The use of hydroelectric generators to power valve controls in plumbing applications is a great implementation of what could be considered smart energy.  Products like automatic flushers or faucets by nature have water flowing through them.  Energy is created when water flows through the valve, spinning the hydroelectric generator.  This energy is then used to power a small low power microcontroller that opens or closes the valve based on a sensor input.  To have power available when needed, the generator charges either a battery or supercapacitor which stores the energy as the system stays in standby mode until a sensor trigger event.  When the sensor triggers, the valve is opened and the resulting water flow is used to regenerate the energy consumed from the battery or supercapacitor.  Harnessing this energy is a great example of a regenerative energy source.  As the technology advances and becomes more efficient, the need for battery backups in such applications may be eliminated.  Thinking bigger and using the same concepts, I’m excited about the energy potential of tapping into the ocean tides.  The ocean currents are a tremendous source of energy that, as technologies advance, could provide us with a large reliable source of power.

Steven Collier, IEEE member, Director Smart Grid Strategies at Milsoft Utility Solutions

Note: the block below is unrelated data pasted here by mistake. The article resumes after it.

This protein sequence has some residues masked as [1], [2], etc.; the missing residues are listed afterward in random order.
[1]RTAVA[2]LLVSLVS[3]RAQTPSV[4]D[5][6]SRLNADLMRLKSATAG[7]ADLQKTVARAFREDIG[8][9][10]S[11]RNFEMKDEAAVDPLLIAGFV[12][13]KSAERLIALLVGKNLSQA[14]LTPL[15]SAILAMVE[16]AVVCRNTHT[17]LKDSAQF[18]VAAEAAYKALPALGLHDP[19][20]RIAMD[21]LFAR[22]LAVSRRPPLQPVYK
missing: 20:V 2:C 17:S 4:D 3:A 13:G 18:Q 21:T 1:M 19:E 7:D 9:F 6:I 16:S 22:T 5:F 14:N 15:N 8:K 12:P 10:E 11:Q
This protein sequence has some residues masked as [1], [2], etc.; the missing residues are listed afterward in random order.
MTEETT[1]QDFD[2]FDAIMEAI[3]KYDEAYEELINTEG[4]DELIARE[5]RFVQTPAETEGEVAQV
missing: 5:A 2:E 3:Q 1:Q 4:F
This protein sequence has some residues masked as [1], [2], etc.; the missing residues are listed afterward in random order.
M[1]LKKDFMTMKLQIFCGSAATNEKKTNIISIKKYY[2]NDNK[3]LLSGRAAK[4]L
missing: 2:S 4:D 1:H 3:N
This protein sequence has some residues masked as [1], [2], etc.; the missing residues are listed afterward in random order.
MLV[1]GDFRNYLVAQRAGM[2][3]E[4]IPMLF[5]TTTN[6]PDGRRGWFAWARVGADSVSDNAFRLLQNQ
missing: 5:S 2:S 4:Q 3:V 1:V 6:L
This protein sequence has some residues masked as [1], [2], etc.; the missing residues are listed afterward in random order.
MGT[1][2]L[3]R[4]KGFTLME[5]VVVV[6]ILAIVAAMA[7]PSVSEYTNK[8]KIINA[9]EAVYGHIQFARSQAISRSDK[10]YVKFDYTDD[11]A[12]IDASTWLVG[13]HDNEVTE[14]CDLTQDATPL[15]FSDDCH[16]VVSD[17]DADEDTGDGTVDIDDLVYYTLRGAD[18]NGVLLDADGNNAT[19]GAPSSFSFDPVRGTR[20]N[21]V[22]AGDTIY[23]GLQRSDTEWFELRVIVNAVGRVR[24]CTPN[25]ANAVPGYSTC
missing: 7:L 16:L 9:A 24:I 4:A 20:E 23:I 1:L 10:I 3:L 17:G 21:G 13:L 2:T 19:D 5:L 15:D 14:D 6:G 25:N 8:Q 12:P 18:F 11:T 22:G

New grid intelligence applications are shifting the industry paradigm by doing things that have never been possible before.  A good example is Distribution Fault Anticipation (DFA), a method for detecting incipient faults or failures in order to prevent service interruptions. Texas A&M University (TAMU:DFA) is a leader in this innovative application for improved grid analysis and operations.   

Conventional grid operations are based on: (1) planning and constructing a distribution grid that is as robust as it is economically and technically feasible, (2) implementing system-wide, time-based preventative maintenance programs to minimize equipment failures, and (3) detecting, locating and eliminating causes of service outages in order to restore service as quickly as possible.  DFA, on the other hand, involves sophisticated sensing and analytics to detect problems that can be corrected before they cause a service interruption.

An electronic device automatically samples and analyzes outputs of potential transformers and current transformers on distribution feeders to detect low level transients or distortions that are generally too fast and/or subtle to be sensed by SCADA, protective relays or fault recorders.  The sensing is done by a device not unlike a phasor measurement unit which samples the outputs often enough (e.g., hundreds to thousands of times a cycle) to obtain a waveform of sufficient high definition that low level or very fast perturbations can be detected and analyzed. 

This involves way too much data to be transmitted continuously to the utility, much less to be reviewed and analyzed.  Instead, the DFA monitor does the analysis on the spot to match waveform disturbances with a growing library of patterns for known causes of service interruptions (e.g., vegetation intermittently contacting lines, loose cable clamp, malfunctioning equipment, improper equipment settings, UG cable insulation / conductor degradation, conductor contamination arcing, etc.).  These are then alarmed and the event data log is transmitted so that utility operations can investigate and perhaps mitigate the causes before a service interruption occurs.